A Socialist Reading Of Farmers’ Protests Around The World

There is an emerging debate regarding farmers’ protests – and part of the discussion is about whether these protests are the same, ie whether the left can support Third World farmers as well as Western farmers

A Socialist Reading Of Farmers’ Protests Around The World

"Farmers present by themselves the basic force of the national movement. Without farmers there can be no strong national movement. This is what we mean when we say that the nationalist question, is actually, the farmer's question."
This is a really good quote, although I must admit that I don't know its author: some people attribute it to Stalin, although I didn't find this quote in his available texts.

In any case, the genesis of the quote is not important. Instead, what is important is its content and a more general issue, which is the agrarian issue. In the modern world, especially in recent years, this has become very clear. Huge farmers' protests sweep across the world almost every year. We can mention, for example, the gigantic protests of Indian farmers in 2020-2021, opposing the introduction of the Farm Bills, which are scandalous for their living and working conditions, by the Modi government.

Currently, another equally huge wave of farmers' protests is sweeping through India, demanding debt relief, financial security, withdrawal from the World Trade Organization (WTO) agreements, and settlement of violence against farmers by BJP members during the protests in 2020. On the last issue, it must be noted that the BJP have just fielded the father of the murderer of farmers in the elections to parliament.

In 2022, Pakistan also saw protests by farmers demanding an improvement in their living conditions, including a reduction in energy prices. Currently, the world media are reporting farmers' protests again – and maybe even more than three years ago – but this time in the European Union. European farmers are currently demanding changes to the European ‘Green Deal,’ which will impose high environmental requirements on them. This will include limiting the use of pesticides, imposing the preservation of biodiversity in fields and leaving some agricultural land fallow.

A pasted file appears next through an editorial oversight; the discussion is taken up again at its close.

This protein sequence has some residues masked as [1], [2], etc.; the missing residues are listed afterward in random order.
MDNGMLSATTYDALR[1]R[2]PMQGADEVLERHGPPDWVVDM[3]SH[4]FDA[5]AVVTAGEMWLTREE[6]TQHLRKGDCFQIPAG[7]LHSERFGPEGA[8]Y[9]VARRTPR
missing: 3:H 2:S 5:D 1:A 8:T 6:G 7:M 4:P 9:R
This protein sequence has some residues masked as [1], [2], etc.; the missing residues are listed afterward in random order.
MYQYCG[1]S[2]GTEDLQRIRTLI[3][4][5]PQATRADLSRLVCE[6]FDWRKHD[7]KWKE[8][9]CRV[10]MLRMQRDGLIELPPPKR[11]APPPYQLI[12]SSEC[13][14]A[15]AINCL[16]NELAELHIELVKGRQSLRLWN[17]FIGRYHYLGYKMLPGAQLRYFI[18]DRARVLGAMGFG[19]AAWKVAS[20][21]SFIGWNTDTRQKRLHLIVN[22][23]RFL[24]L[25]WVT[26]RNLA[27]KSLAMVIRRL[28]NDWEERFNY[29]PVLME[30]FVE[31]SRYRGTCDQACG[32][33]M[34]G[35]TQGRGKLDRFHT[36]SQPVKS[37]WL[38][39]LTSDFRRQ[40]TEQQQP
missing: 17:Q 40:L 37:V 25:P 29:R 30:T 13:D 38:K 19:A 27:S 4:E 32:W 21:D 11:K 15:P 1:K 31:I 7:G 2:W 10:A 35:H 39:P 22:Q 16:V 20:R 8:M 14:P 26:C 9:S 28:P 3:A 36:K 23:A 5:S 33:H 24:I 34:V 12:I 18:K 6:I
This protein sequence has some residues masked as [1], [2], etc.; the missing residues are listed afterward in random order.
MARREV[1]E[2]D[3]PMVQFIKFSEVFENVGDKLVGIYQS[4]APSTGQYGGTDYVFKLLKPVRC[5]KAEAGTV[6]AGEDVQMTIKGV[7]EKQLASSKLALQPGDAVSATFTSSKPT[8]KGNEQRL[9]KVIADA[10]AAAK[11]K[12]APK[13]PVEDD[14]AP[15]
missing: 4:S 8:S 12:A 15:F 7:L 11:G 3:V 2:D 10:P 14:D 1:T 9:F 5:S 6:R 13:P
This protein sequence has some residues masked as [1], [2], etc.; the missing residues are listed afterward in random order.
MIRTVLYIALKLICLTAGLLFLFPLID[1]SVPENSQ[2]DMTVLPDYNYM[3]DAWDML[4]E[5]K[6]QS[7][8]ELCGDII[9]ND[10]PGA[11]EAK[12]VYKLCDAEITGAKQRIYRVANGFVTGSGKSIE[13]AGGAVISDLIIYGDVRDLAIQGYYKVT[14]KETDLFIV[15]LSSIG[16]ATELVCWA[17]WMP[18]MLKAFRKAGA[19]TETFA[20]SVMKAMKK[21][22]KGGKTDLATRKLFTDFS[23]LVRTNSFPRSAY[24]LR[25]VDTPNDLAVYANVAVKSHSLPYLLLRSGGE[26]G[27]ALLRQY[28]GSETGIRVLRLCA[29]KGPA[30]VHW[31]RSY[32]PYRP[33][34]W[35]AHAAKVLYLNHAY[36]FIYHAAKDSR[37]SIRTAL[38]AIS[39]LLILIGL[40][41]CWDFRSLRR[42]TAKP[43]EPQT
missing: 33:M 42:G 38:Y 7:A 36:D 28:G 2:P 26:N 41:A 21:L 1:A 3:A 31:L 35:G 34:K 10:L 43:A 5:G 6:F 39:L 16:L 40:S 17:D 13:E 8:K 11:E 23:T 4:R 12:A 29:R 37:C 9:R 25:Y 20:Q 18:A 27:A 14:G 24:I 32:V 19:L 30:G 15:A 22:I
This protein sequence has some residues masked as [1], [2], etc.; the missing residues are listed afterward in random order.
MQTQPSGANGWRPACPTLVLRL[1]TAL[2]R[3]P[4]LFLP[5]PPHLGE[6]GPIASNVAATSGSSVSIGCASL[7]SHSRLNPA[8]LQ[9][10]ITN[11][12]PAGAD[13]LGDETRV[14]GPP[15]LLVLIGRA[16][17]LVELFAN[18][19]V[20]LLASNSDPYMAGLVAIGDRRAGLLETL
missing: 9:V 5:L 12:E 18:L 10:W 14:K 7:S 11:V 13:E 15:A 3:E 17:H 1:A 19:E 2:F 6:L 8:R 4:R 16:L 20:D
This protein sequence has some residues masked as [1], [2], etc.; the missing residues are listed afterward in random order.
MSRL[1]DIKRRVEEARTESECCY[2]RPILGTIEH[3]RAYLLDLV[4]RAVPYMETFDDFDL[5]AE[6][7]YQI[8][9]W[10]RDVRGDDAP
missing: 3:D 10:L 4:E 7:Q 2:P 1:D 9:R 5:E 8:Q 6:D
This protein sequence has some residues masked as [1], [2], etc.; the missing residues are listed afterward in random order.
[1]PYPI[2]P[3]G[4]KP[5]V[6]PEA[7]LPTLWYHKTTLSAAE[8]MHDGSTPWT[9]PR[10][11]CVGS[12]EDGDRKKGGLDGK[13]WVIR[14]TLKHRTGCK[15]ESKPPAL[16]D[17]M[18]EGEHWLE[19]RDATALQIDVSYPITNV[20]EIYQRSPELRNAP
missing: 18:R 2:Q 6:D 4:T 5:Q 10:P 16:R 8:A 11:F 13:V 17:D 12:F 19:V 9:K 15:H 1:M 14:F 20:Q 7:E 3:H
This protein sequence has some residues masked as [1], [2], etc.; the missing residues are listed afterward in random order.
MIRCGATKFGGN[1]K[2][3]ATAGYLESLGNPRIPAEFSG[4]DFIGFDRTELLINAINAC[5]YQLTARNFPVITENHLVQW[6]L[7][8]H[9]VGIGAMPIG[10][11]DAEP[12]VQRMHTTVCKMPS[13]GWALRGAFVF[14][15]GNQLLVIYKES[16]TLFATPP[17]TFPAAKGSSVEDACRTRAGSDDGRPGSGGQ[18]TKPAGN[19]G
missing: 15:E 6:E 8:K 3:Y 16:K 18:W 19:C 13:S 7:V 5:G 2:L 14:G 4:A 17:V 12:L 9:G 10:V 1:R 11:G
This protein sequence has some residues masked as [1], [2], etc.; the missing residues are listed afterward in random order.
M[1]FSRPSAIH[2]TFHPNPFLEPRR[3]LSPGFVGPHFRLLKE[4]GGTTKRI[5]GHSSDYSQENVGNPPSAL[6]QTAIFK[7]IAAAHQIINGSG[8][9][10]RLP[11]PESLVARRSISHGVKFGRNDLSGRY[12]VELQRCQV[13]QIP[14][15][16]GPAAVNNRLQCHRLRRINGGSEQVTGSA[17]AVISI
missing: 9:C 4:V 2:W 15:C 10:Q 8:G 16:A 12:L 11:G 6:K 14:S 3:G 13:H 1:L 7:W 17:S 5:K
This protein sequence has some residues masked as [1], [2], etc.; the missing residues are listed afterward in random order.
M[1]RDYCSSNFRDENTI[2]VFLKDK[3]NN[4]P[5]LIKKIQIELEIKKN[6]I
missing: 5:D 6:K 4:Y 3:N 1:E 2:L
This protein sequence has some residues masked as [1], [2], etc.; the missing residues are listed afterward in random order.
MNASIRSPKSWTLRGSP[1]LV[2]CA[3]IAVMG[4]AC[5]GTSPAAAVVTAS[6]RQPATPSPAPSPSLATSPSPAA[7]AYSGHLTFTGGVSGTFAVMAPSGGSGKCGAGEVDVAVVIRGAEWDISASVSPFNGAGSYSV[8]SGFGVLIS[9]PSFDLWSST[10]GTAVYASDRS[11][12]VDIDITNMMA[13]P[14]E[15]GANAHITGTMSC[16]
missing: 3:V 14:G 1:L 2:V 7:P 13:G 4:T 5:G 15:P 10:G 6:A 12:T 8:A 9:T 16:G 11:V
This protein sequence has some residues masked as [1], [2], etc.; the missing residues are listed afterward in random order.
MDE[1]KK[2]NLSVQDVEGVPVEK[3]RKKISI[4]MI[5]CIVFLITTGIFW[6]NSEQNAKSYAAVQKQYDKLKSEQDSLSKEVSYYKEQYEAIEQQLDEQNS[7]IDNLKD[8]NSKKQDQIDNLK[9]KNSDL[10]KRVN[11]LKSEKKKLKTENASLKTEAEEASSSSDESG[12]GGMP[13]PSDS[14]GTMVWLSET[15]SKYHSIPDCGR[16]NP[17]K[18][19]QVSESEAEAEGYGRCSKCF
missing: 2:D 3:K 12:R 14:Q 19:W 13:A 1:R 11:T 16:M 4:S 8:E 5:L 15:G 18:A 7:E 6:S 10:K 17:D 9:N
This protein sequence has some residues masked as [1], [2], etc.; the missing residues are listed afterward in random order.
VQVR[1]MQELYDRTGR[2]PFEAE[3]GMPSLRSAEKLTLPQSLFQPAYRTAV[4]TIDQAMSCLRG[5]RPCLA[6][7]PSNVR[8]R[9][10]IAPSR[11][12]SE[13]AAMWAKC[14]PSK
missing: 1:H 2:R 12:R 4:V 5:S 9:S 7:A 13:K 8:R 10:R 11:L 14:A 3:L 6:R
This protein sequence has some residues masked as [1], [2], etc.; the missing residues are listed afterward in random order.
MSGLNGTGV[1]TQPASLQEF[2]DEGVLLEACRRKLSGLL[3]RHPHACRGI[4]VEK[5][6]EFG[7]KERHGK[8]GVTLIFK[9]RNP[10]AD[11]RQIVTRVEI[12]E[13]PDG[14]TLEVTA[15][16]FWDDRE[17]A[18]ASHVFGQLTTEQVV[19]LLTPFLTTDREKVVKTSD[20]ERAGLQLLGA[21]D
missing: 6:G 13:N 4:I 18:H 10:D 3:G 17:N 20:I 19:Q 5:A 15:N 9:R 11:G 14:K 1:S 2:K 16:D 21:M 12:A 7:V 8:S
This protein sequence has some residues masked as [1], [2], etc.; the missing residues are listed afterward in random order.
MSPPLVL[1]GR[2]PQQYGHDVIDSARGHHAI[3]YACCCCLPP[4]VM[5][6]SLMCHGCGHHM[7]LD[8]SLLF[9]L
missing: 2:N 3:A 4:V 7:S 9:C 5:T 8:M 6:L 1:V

There is an emerging debate on the left regarding the assessment of these farmers’ protests and whether to support them. Part of this discussion is about whether these protests are the same, ie whether the left can support Third World farmers as well as Western farmers. Some say ‘yes,’ arguing that those from Europe are demanding an end to the war in Ukraine, ie they are the ‘axis of resistance.’ Others argue that Western farmers are landowners and ‘kulaks,’ so they do not deserve support because they are in fact an exploiting class  - in the sense that firstly, they monopolized the land, and secondly, they often use immigrants as slaves on their farms. I mention these discussions only to signal such a discourse in the debate, but I will not go into these considerations myself. I think much of the discussion along such lines is nonsensical and ignores the source of the protests and agrarian problems.

Some, for example among the Western left, have completely forgotten about the farmers' protests in the Third World and oppose the farmers' protests because they blame the inflow of cheaper agricultural products from Ukraine to European markets for their problems. These people – considering themselves ‘progressives’ – say that the culprit for the confusion in European food markets is somehow Russia. They argue that as a result of the West imposing sanctions on Russia, it increased the production of artificial fertilizers, which caused them to produce more grain than before and flooded world markets with it, destabilizing them.